Alleluia! Christ is risen!
Last week we heard Jesus talking about vines, branches and pruning. Today we hear Jesus talking about loving each other. Do you remember two weeks ago when I asked what you noticed about the gospel passage? I asked if you noticed who it was addressed to, where it took place and when it took place. Whereas that gospel was addressed to Pharisees in Jerusalem just before Jesus raised Lazarus, the gospel passages from last week and today are addressed to the disciples and take place at the Last Supper during what is known the Farewell Discourse – Jesus' speech to the eleven disciples after Judas left on his mission of betrayal.
As with the previous two weeks, we are once again being given a pre-Passion reading in this post-resurrection time. Remember, the point of this isn't because there aren't enough post-resurrection stories to last through the Easter season, but because we are, liturgically speaking, being prepared for Jesus' final departure. We are being prepared to live on our own as active apostles to proclaim the Good News of God in Christ.
Two weeks ago we learned how the role and traits of the good shepherd are reflected in the life of an active apostle. Last week we learned that, as active disciples and apostles, we will be subject to pruning. As active apostles who produce good things for the kingdom of God, we must know that some parts of us will be lopped off in order to make us grow bigger, stronger and more beautiful than we could ever imagine.
And today we are given another example of how to be active apostles: we are to love each other as Jesus loved us. That's a tall order. I don't need to mention all of the ills currently plaguing our society to show how love of others seems to have fallen by the wayside; but even in the best of times, whenever you put a bunch of people together conflict will arise. Our constant goal, however, is to love each other as Christ loved us.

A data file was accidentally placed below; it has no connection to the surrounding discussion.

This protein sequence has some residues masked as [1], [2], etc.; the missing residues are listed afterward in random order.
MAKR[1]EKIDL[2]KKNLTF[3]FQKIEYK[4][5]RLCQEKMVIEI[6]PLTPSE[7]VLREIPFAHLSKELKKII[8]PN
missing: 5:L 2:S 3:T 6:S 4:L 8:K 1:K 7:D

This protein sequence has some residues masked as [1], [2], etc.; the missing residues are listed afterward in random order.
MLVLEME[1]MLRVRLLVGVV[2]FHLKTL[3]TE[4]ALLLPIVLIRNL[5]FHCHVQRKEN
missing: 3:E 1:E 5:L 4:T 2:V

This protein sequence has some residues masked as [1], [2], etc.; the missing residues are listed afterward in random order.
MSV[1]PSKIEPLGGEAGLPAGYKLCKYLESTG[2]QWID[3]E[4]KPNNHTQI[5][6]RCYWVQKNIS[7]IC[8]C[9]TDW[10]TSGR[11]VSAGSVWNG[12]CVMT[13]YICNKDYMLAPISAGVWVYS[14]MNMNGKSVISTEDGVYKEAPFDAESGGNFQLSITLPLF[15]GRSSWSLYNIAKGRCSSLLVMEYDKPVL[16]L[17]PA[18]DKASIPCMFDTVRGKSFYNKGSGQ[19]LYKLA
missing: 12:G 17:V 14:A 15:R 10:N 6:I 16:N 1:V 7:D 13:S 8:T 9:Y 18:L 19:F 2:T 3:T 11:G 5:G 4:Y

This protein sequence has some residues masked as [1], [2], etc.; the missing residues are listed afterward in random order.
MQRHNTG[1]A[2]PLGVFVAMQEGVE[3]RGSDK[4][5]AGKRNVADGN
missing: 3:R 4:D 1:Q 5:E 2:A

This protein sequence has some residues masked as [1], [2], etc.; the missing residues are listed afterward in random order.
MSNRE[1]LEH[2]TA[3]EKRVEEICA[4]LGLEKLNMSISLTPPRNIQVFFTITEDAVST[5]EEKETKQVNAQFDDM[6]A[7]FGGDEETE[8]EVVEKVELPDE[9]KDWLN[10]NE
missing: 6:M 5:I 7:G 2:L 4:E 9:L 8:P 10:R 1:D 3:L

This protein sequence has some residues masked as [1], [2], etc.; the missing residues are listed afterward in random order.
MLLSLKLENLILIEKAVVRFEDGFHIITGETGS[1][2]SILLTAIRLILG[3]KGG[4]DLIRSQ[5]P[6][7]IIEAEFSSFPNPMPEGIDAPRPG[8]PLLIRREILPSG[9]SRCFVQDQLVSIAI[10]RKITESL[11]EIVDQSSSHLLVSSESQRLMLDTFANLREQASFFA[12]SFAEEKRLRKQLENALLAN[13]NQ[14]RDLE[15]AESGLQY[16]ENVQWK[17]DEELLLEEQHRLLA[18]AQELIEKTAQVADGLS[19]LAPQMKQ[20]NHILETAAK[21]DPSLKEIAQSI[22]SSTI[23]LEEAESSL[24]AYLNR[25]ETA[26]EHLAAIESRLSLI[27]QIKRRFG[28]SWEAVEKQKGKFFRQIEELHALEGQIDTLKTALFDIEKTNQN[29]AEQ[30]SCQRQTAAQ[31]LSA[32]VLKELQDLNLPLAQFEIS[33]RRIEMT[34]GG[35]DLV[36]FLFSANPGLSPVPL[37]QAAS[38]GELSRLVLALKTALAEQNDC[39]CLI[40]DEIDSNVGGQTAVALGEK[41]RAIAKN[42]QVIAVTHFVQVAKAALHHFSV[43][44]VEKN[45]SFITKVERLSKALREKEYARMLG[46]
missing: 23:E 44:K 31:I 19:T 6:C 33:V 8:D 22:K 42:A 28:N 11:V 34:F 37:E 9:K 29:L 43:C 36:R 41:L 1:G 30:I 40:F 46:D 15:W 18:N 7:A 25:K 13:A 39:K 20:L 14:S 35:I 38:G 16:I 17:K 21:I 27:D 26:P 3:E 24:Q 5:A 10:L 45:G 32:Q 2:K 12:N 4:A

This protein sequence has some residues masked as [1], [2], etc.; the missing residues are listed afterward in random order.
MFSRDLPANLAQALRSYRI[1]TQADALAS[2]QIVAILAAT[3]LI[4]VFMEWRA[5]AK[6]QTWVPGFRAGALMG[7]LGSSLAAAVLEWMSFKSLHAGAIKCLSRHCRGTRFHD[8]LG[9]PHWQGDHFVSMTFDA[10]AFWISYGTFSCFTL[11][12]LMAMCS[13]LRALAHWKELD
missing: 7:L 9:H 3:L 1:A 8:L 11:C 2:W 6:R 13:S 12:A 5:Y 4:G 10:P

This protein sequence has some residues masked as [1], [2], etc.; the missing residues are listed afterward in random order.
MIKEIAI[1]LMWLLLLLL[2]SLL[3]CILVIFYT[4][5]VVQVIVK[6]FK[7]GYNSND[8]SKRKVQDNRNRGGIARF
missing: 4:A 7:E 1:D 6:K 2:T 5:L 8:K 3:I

Caring for others, knowing others, sacrificing our wants for the needs of others, being pruned back by God to grow stronger and loving others are all aspects of being an active apostle. But how do we get there? How do we learn to care for others? How do we not see pruning back as a threat, but as the first step to a change that brings new growth? How do we love each other?
The answer is found in today's gospel. We are being prepared for the departure of Jesus. Over the last three weeks we have been given examples of how to live as active apostles. If we follow those examples, if we keep those commandments, we will abide in Jesus' love. And it is that abiding in Jesus that is the key to all of this.
How are we to abide in Jesus today? We might have a tendency to think it was easy for those first disciples to do this. After all, they had both Jesus in their midst and each other after he was gone. We think it might be easier for those who had a direct experience with Jesus to abide in him. But how are we to abide in him today?
Three words: Scripture, Tradition and Reason.